Matthew: There is a nice low cost and terse book called “Python phrasebook” by Brad Dayley which does a good job of explaining the language and demonstrating how to do various common tasks. Reading through it will help you understand the language and it has lasting value as a small desk-side reference for those times when you need to jog your memory.
An answer to a question you didn’t ask that you need to be aware of is that the Python community is in a transition while the language makes a somewhat major shift. Python 2.7 and Python 3.3 are both supported versions of Python and are different enough that you can get confused if you’re not aware of it.
I wish I could say, “As a new comer to Python, definitely start with Python 3.x,” but alas there are some really great python modules that haven’t quite yet added Python 3 support. (For example, it is still experimental with Django)
Worse, there are few good books that focus on Python 3. So there is a good chance that you will write your code with Python 2.7. There’s nothing wrong with this, but you should be aware of it. For example, if you’re using Ubuntu 12.10 you’ll have to install Python 2.7 with apt. If you’re using Windows make sure to download the proper version.
Jeff: I would suggest a read over the Zen of Python http://www.python.org/dev/peps/pep-0020/
When coming from another language, understanding the goals of the language helps when you are transitioning/learning. I believe it helps resolve the mental dissonance that occur when you encounter “Why to they do X when I use to to X’ or Y in my previous language?”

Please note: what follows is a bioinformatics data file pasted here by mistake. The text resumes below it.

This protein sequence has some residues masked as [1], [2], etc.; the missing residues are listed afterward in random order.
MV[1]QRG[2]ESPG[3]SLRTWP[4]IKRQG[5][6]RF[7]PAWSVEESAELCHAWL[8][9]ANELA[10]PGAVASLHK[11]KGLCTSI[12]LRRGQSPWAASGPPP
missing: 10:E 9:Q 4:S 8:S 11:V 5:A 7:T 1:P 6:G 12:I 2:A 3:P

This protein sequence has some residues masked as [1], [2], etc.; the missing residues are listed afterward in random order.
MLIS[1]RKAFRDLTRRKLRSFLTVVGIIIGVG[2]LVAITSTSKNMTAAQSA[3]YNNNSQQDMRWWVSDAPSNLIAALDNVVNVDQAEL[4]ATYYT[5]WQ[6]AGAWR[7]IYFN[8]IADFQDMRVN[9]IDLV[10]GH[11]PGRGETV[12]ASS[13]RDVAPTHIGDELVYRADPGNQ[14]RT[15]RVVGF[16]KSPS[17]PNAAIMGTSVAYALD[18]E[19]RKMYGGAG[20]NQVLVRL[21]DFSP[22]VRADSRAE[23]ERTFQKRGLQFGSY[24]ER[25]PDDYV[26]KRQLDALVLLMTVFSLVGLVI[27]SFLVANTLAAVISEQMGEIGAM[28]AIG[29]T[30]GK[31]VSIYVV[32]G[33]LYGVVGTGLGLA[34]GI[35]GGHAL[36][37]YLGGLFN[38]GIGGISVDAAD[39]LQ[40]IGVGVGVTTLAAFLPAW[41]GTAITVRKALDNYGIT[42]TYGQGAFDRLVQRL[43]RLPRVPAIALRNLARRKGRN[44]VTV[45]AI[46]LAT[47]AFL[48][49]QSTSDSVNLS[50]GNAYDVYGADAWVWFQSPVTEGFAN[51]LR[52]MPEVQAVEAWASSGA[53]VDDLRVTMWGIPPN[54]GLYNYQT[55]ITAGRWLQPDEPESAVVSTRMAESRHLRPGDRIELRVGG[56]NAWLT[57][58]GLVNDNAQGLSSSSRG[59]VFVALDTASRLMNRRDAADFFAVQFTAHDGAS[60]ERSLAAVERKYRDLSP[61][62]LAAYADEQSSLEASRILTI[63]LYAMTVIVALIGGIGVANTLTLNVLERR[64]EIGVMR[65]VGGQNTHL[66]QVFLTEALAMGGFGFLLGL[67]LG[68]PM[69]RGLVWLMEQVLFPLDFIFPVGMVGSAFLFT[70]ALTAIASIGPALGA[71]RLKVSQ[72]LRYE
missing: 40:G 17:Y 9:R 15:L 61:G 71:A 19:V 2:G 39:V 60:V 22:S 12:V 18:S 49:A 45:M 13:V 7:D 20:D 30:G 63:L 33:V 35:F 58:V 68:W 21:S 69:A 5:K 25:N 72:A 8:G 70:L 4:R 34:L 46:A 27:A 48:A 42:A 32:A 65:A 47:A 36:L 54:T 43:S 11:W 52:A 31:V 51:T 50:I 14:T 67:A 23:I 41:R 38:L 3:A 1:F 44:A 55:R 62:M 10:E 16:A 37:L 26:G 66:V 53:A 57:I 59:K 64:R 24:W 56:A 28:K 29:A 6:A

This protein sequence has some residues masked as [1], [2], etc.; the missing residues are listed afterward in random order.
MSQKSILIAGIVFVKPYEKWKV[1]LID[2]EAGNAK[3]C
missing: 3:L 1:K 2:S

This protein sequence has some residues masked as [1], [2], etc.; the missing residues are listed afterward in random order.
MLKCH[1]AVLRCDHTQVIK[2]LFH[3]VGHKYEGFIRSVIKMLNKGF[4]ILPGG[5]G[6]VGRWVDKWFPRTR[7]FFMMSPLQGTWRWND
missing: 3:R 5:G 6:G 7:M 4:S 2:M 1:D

I get quite a bit out of reading well written code in the target language. My first experience with Python was an mp3 server script (edna.py) happily written by Greg Stein (a good programmer). I was coming from a C, VB, Pascal type languages.
We don’t have an advanced level talk set in stone yet, so if you are yearning to talk about a project you are working on, something in the standard or 3rd party libs that saved your bacon or just made you say “Cool.” We’d love to have you tell us about it. No experience required.
Door Prize: O’Reilly Python Book.
Wednesday, March 21st at 7pm. See the where and when page for directions.
In the future Jeff plans on doing a session on supporting Python 2 and 3 just like CherryPy does. And since he plans on using Tox which was written by Holger Krekel (the same guy who develops py.test) we figured now would be a good time for us to tryout py.test.
Joe talked about the 2 semester course he attended at Iowa Western on Linux Engineering.
Steve talked about Code Like a Pythonista, by David Goodger. He thinks it is a great resource. I agree with him. (So much I did a presentation on David’s material back in 2008). Steve also liked the Python Challenge. He has made it though the first 5 or 6 so far and hopes to make it all the way through.
Jeff brought a Code editor that he likes, Editra. It is a very nice, rapidly advancing development environment. If you are in the market you should take a look if Komodo or PyCharm are turning your head.